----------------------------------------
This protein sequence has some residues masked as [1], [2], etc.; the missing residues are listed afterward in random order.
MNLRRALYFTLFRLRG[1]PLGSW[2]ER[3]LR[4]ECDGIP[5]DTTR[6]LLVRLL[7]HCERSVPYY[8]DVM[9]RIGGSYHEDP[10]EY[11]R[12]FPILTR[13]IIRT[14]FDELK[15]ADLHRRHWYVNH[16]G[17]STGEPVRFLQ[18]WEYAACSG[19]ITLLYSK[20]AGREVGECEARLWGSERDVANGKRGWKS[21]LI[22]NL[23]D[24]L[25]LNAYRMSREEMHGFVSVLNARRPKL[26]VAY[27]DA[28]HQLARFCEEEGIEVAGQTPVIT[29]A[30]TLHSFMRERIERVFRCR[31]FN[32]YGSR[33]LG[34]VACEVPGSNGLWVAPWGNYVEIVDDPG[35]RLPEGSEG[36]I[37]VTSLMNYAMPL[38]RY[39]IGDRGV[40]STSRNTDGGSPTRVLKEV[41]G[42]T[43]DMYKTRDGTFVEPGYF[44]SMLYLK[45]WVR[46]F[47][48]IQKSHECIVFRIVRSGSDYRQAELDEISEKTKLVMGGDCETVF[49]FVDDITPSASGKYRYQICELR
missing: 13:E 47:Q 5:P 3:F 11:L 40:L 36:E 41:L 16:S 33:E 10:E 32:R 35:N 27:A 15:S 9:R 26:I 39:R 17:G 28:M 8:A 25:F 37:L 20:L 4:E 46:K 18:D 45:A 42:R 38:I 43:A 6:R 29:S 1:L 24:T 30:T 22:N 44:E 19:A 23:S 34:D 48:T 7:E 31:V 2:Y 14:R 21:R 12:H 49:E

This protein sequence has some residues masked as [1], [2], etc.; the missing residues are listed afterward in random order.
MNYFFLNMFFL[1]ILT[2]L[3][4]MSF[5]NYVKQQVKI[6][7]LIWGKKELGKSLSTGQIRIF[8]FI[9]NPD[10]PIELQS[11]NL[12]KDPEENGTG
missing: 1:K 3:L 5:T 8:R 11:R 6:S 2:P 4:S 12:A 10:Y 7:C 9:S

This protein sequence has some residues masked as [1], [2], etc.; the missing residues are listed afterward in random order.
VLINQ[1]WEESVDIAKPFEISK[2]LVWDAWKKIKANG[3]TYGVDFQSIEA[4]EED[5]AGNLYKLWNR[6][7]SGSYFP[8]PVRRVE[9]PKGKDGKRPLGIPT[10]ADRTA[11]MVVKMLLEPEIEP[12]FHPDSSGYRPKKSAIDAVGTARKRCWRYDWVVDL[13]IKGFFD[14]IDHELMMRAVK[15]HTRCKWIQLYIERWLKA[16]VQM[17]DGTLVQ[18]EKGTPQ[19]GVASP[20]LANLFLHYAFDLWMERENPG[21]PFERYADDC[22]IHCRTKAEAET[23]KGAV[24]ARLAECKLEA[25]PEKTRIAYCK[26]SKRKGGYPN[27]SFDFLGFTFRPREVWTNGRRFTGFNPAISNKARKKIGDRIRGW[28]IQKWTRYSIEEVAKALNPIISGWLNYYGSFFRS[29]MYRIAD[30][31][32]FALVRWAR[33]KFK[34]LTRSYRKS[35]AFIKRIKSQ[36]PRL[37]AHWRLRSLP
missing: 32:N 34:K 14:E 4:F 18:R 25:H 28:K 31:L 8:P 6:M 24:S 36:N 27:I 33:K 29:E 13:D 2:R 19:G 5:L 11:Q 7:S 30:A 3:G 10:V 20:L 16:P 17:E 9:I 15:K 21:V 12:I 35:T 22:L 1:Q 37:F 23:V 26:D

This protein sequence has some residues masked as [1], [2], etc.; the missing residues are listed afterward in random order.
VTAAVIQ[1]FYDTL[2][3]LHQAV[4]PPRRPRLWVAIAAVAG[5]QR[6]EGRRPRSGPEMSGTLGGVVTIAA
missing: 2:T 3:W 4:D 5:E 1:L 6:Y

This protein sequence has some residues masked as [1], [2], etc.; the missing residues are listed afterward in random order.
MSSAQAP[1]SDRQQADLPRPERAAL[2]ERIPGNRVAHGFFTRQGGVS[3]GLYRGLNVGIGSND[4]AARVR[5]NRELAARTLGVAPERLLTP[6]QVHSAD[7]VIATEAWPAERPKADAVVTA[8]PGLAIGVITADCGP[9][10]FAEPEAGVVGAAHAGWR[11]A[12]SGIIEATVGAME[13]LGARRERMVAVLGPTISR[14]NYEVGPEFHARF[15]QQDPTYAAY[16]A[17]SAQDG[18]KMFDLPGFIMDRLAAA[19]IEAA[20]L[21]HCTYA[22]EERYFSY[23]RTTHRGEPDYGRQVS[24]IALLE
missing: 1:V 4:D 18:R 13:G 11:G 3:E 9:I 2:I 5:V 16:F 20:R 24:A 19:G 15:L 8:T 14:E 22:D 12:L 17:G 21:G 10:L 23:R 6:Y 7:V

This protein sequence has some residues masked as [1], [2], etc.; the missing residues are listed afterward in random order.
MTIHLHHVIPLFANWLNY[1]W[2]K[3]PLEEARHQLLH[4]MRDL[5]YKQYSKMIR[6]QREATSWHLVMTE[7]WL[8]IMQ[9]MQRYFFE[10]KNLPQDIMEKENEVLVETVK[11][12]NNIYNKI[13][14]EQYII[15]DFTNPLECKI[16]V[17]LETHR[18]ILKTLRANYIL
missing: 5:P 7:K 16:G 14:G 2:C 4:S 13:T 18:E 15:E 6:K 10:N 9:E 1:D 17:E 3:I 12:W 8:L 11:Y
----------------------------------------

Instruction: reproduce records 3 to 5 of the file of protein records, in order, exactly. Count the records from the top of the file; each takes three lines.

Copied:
This protein sequence has some residues masked as [1], [2], etc.; the missing residues are listed afterward in random order.
VLINQ[1]WEESVDIAKPFEISK[2]LVWDAWKKIKANG[3]TYGVDFQSIEA[4]EED[5]AGNLYKLWNR[6][7]SGSYFP[8]PVRRVE[9]PKGKDGKRPLGIPT[10]ADRTA[11]MVVKMLLEPEIEP[12]FHPDSSGYRPKKSAIDAVGTARKRCWRYDWVVDL[13]IKGFFD[14]IDHELMMRAVK[15]HTRCKWIQLYIERWLKA[16]VQM[17]DGTLVQ[18]EKGTPQ[19]GVASP[20]LANLFLHYAFDLWMERENPG[21]PFERYADDC[22]IHCRTKAEAET[23]KGAV[24]ARLAECKLEA[25]PEKTRIAYCK[26]SKRKGGYPN[27]SFDFLGFTFRPREVWTNGRRFTGFNPAISNKARKKIGDRIRGW[28]IQKWTRYSIEEVAKALNPIISGWLNYYGSFFRS[29]MYRIAD[30][31][32]FALVRWAR[33]KFK[34]LTRSYRKS[35]AFIKRIKSQ[36]PRL[37]AHWRLRSLP
missing: 32:N 34:K 14:E 4:F 18:R 25:H 28:K 31:L 8:P 6:M 24:S 36:N 27:I 33:K 29:E 13:D 2:R 19:G 5:L 11:Q 7:S 30:A 3:G 10:V 20:L 16:P 17:E 9:I 15:K 21:V 12:I 35:T 22:L 1:Q 37:F 23:V 26:D

This protein sequence has some residues masked as [1], [2], etc.; the missing residues are listed afterward in random order.
VTAAVIQ[1]FYDTL[2][3]LHQAV[4]PPRRPRLWVAIAAVAG[5]QR[6]EGRRPRSGPEMSGTLGGVVTIAA
missing: 2:T 3:W 4:D 5:E 1:L 6:Y

This protein sequence has some residues masked as [1], [2], etc.; the missing residues are listed afterward in random order.
MSSAQAP[1]SDRQQADLPRPERAAL[2]ERIPGNRVAHGFFTRQGGVS[3]GLYRGLNVGIGSND[4]AARVR[5]NRELAARTLGVAPERLLTP[6]QVHSAD[7]VIATEAWPAERPKADAVVTA[8]PGLAIGVITADCGP[9][10]FAEPEAGVVGAAHAGWR[11]A[12]SGIIEATVGAME[13]LGARRERMVAVLGPTISR[14]NYEVGPEFHARF[15]QQDPTYAAY[16]A[17]SAQDG[18]KMFDLPGFIMDRLAAA[19]IEAA[20]L[21]HCTYA[22]EERYFSY[23]RTTHRGEPDYGRQVS[24]IALLE
missing: 1:V 4:D 18:R 13:G 11:G 3:E 9:I 2:I 5:V 16:F 20:R 24:A 19:G 15:L 8:T 14:E 22:D 12:L 17:G 21:G 10:L 23:R 6:Y 7:V